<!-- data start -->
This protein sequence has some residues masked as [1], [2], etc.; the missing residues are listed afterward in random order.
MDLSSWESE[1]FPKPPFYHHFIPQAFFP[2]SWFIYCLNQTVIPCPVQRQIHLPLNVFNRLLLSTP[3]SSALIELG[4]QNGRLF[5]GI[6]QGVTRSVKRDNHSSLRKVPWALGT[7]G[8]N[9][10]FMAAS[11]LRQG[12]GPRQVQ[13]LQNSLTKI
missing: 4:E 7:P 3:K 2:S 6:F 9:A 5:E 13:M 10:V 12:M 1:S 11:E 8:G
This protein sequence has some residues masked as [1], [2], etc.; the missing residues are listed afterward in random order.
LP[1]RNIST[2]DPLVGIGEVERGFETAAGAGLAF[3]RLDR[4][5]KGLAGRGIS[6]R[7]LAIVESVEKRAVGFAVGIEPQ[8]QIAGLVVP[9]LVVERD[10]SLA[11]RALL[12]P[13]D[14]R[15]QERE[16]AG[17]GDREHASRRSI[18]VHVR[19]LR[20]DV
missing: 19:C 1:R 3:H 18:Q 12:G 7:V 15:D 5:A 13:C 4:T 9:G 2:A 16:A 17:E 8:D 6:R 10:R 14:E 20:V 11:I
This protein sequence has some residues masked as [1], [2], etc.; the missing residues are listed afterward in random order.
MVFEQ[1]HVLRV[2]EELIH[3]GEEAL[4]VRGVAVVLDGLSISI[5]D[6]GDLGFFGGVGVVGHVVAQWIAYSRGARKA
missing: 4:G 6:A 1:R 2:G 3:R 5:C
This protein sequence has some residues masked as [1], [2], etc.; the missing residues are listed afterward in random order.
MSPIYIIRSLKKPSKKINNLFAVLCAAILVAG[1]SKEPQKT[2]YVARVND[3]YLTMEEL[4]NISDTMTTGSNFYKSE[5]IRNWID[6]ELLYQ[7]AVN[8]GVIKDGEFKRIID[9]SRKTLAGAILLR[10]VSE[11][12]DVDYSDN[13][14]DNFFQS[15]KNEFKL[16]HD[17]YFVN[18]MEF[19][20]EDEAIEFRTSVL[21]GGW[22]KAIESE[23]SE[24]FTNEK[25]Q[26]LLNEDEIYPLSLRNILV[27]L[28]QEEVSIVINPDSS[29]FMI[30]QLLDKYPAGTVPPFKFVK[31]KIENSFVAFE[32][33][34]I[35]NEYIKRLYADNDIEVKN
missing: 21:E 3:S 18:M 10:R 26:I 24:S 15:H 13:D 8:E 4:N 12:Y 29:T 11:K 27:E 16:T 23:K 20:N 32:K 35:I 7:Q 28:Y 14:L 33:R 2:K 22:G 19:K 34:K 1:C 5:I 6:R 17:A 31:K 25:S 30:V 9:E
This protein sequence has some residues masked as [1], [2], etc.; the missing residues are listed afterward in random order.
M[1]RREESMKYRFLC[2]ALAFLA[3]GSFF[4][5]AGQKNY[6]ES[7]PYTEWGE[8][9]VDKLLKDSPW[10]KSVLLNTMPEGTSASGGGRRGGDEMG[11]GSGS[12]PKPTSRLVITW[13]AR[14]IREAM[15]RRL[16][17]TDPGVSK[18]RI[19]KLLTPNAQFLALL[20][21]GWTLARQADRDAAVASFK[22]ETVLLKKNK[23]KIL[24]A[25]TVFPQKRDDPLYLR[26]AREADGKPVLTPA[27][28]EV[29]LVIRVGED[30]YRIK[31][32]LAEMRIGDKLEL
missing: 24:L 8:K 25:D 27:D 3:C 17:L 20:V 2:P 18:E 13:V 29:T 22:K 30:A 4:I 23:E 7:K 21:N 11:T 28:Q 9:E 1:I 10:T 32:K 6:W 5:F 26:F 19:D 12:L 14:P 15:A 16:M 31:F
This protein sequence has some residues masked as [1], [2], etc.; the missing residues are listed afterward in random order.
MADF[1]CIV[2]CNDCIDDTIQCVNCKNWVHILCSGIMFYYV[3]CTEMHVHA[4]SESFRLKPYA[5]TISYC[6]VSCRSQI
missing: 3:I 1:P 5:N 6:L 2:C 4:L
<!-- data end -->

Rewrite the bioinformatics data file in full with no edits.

This protein sequence has some residues masked as [1], [2], etc.; the missing residues are listed afterward in random order.
MDLSSWESE[1]FPKPPFYHHFIPQAFFP[2]SWFIYCLNQTVIPCPVQRQIHLPLNVFNRLLLSTP[3]SSALIELG[4]QNGRLF[5]GI[6]QGVTRSVKRDNHSSLRKVPWALGT[7]G[8]N[9][10]FMAAS[11]LRQG[12]GPRQVQ[13]LQNSLTKI
missing: 4:E 7:P 3:K 2:S 6:F 9:A 5:E 13:M 10:V 12:M 1:S 11:E 8:G
This protein sequence has some residues masked as [1], [2], etc.; the missing residues are listed afterward in random order.
LP[1]RNIST[2]DPLVGIGEVERGFETAAGAGLAF[3]RLDR[4][5]KGLAGRGIS[6]R[7]LAIVESVEKRAVGFAVGIEPQ[8]QIAGLVVP[9]LVVERD[10]SLA[11]RALL[12]P[13]D[14]R[15]QERE[16]AG[17]GDREHASRRSI[18]VHVR[19]LR[20]DV
missing: 19:C 1:R 3:H 18:Q 12:G 7:V 15:D 5:A 13:C 4:T 9:G 2:A 16:A 17:E 8:D 6:R 10:R 14:E 20:V 11:I
This protein sequence has some residues masked as [1], [2], etc.; the missing residues are listed afterward in random order.
MVFEQ[1]HVLRV[2]EELIH[3]GEEAL[4]VRGVAVVLDGLSISI[5]D[6]GDLGFFGGVGVVGHVVAQWIAYSRGARKA
missing: 4:G 6:A 1:R 2:G 3:R 5:C
This protein sequence has some residues masked as [1], [2], etc.; the missing residues are listed afterward in random order.
MSPIYIIRSLKKPSKKINNLFAVLCAAILVAG[1]SKEPQKT[2]YVARVND[3]YLTMEEL[4]NISDTMTTGSNFYKSE[5]IRNWID[6]ELLYQ[7]AVN[8]GVIKDGEFKRIID[9]SRKTLAGAILLR[10]VSE[11][12]DVDYSDN[13][14]DNFFQS[15]KNEFKL[16]HD[17]YFVN[18]MEF[19][20]EDEAIEFRTSVL[21]GGW[22]KAIESE[23]SE[24]FTNEK[25]Q[26]LLNEDEIYPLSLRNILV[27]L[28]QEEVSIVINPDSS[29]FMI[30]QLLDKYPAGTVPPFKFVK[31]KIENSFVAFE[32][33][34]I[35]NEYIKRLYADNDIEVKN
missing: 21:E 3:S 18:M 10:R 26:I 24:S 15:H 13:D 8:E 4:N 12:Y 29:T 11:K 27:E 16:T 23:K 20:N 32:K 35:I 7:Q 28:Y 14:L 33:R 2:K 22:G 19:K 34:K 1:C 5:I 6:R 17:A 31:K 25:S 30:V 9:E
This protein sequence has some residues masked as [1], [2], etc.; the missing residues are listed afterward in random order.
M[1]RREESMKYRFLC[2]ALAFLA[3]GSFF[4][5]AGQKNY[6]ES[7]PYTEWGE[8][9]VDKLLKDSPW[10]KSVLLNTMPEGTSASGGGRRGGDEMG[11]GSGS[12]PKPTSRLVITW[13]AR[14]IREAM[15]RRL[16][17]TDPGVSK[18]RI[19]KLLTPNAQFLALL[20][21]GWTLARQADRDAAVASFK[22]ETVLLKKNK[23]KIL[24]A[25]TVFPQKRDDPLYLR[26]AREADGKPVLTPA[27][28]EV[29]LVIRVGED[30]YRIK[31][32]LAEMRIGDKLEL
missing: 24:L 8:K 25:D 27:D 3:C 17:L 20:V 2:P 18:E 13:V 29:T 22:K 30:A 4:I 23:E 7:K 21:N 11:T 28:Q 9:E 1:I 10:T 32:K 6:W 5:F 26:F 19:D 12:L 14:P 15:A 16:M 31:F
This protein sequence has some residues masked as [1], [2], etc.; the missing residues are listed afterward in random order.
MADF[1]CIV[2]CNDCIDDTIQCVNCKNWVHILCSGIMFYYV[3]CTEMHVHA[4]SESFRLKPYA[5]TISYC[6]VSCRSQI
missing: 3:I 1:P 5:N 6:L 2:C 4:L